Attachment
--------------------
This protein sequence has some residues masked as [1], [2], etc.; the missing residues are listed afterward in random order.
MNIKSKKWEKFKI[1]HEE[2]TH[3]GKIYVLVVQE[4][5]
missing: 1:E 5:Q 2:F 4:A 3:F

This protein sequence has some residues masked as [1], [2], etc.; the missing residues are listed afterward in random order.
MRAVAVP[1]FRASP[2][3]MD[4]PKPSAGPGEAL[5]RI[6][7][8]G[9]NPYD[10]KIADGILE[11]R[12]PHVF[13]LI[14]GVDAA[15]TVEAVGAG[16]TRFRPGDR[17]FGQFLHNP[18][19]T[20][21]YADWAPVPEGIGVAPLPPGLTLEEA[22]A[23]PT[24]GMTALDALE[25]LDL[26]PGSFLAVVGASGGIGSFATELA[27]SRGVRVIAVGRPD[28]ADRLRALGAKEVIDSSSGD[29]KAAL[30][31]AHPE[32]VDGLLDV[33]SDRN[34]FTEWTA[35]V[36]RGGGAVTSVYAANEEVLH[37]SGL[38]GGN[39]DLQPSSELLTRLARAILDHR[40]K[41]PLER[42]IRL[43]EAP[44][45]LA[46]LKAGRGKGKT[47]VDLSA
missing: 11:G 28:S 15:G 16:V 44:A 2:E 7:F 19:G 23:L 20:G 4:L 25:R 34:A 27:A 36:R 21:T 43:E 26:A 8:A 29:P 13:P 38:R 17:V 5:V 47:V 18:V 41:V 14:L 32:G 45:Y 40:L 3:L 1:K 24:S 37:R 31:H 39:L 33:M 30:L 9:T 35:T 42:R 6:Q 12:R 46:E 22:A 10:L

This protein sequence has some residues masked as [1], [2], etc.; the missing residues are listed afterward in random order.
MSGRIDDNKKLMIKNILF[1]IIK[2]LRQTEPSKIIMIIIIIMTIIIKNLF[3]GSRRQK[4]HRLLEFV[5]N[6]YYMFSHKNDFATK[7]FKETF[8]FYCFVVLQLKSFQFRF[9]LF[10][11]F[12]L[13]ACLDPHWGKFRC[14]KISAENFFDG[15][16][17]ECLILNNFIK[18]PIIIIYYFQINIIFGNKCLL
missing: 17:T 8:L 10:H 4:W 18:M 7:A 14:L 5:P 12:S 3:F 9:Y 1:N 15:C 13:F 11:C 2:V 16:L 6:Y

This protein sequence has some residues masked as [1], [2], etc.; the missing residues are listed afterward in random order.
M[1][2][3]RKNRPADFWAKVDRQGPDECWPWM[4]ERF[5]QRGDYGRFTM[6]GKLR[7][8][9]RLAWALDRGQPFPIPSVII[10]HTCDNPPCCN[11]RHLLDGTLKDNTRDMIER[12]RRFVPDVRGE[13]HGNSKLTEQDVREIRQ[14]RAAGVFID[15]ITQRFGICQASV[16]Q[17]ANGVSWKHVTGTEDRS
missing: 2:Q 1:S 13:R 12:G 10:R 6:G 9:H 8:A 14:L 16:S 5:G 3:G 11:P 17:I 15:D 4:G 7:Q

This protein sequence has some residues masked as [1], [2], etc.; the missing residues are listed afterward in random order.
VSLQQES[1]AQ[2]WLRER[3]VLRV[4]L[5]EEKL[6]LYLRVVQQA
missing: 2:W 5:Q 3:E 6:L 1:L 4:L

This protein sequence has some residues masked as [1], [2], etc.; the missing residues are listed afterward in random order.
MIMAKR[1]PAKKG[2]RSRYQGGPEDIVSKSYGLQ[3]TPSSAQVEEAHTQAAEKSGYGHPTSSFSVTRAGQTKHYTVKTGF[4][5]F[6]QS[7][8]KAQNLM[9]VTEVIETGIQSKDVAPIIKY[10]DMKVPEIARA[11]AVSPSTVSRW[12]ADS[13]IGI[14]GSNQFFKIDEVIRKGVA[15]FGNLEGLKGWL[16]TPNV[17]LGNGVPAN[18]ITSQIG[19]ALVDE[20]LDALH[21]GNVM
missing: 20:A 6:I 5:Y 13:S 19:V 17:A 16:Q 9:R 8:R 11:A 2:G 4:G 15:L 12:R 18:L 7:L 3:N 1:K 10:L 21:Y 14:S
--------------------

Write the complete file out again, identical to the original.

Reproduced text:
This protein sequence has some residues masked as [1], [2], etc.; the missing residues are listed afterward in random order.
MNIKSKKWEKFKI[1]HEE[2]TH[3]GKIYVLVVQE[4][5]
missing: 1:E 5:Q 2:F 4:A 3:F

This protein sequence has some residues masked as [1], [2], etc.; the missing residues are listed afterward in random order.
MRAVAVP[1]FRASP[2][3]MD[4]PKPSAGPGEAL[5]RI[6][7][8]G[9]NPYD[10]KIADGILE[11]R[12]PHVF[13]LI[14]GVDAA[15]TVEAVGAG[16]TRFRPGDR[17]FGQFLHNP[18][19]T[20][21]YADWAPVPEGIGVAPLPPGLTLEEA[22]A[23]PT[24]GMTALDALE[25]LDL[26]PGSFLAVVGASGGIGSFATELA[27]SRGVRVIAVGRPD[28]ADRLRALGAKEVIDSSSGD[29]KAAL[30][31]AHPE[32]VDGLLDV[33]SDRN[34]FTEWTA[35]V[36]RGGGAVTSVYAANEEVLH[37]SGL[38]GGN[39]DLQPSSELLTRLARAILDHR[40]K[41]PLER[42]IRL[43]EAP[44][45]LA[46]LKAGRGKGKT[47]VDLSA
missing: 11:G 28:S 15:G 16:V 44:A 2:E 7:F 19:G 23:L 20:G 4:L 25:R 34:A 27:A 36:R 21:T 43:E 26:A 8:A 29:P 13:P 38:R 17:V 5:V 47:V 18:V 41:V 14:L 32:G 45:Y 40:L 3:L 1:K 24:S 37:R 31:H 39:L 33:M 30:L 9:T 35:T 42:R 6:Q 12:R 46:E 22:A 10:L

This protein sequence has some residues masked as [1], [2], etc.; the missing residues are listed afterward in random order.
MSGRIDDNKKLMIKNILF[1]IIK[2]LRQTEPSKIIMIIIIIMTIIIKNLF[3]GSRRQK[4]HRLLEFV[5]N[6]YYMFSHKNDFATK[7]FKETF[8]FYCFVVLQLKSFQFRF[9]LF[10][11]F[12]L[13]ACLDPHWGKFRC[14]KISAENFFDG[15][16][17]ECLILNNFIK[18]PIIIIYYFQINIIFGNKCLL
missing: 17:T 8:L 10:H 4:W 18:M 7:A 14:L 5:P 12:S 3:F 9:Y 1:N 15:C 13:F 11:C 2:V 16:L 6:Y

This protein sequence has some residues masked as [1], [2], etc.; the missing residues are listed afterward in random order.
M[1][2][3]RKNRPADFWAKVDRQGPDECWPWM[4]ERF[5]QRGDYGRFTM[6]GKLR[7][8][9]RLAWALDRGQPFPIPSVII[10]HTCDNPPCCN[11]RHLLDGTLKDNTRDMIER[12]RRFVPDVRGE[13]HGNSKLTEQDVREIRQ[14]RAAGVFID[15]ITQRFGICQASV[16]Q[17]ANGVSWKHVTGTEDRS
missing: 2:Q 1:S 13:R 12:G 10:R 6:G 9:H 8:A 14:L 16:S 5:G 3:G 11:P 17:I 15:D 4:G 7:Q

This protein sequence has some residues masked as [1], [2], etc.; the missing residues are listed afterward in random order.
VSLQQES[1]AQ[2]WLRER[3]VLRV[4]L[5]EEKL[6]LYLRVVQQA
missing: 2:W 5:Q 3:E 6:L 1:L 4:L

This protein sequence has some residues masked as [1], [2], etc.; the missing residues are listed afterward in random order.
MIMAKR[1]PAKKG[2]RSRYQGGPEDIVSKSYGLQ[3]TPSSAQVEEAHTQAAEKSGYGHPTSSFSVTRAGQTKHYTVKTGF[4][5]F[6]QS[7][8]KAQNLM[9]VTEVIETGIQSKDVAPIIKY[10]DMKVPEIARA[11]AVSPSTVSRW[12]ADS[13]IGI[14]GSNQFFKIDEVIRKGVA[15]FGNLEGLKGWL[16]TPNV[17]LGNGVPAN[18]ITSQIG[19]ALVDE[20]LDALH[21]GNVM
missing: 20:A 6:I 5:Y 13:S 19:V 17:A 16:Q 9:R 8:R 11:A 2:G 4:G 15:L 12:R 18:L 7:L 3:N 1:K 10:L 21:Y 14:S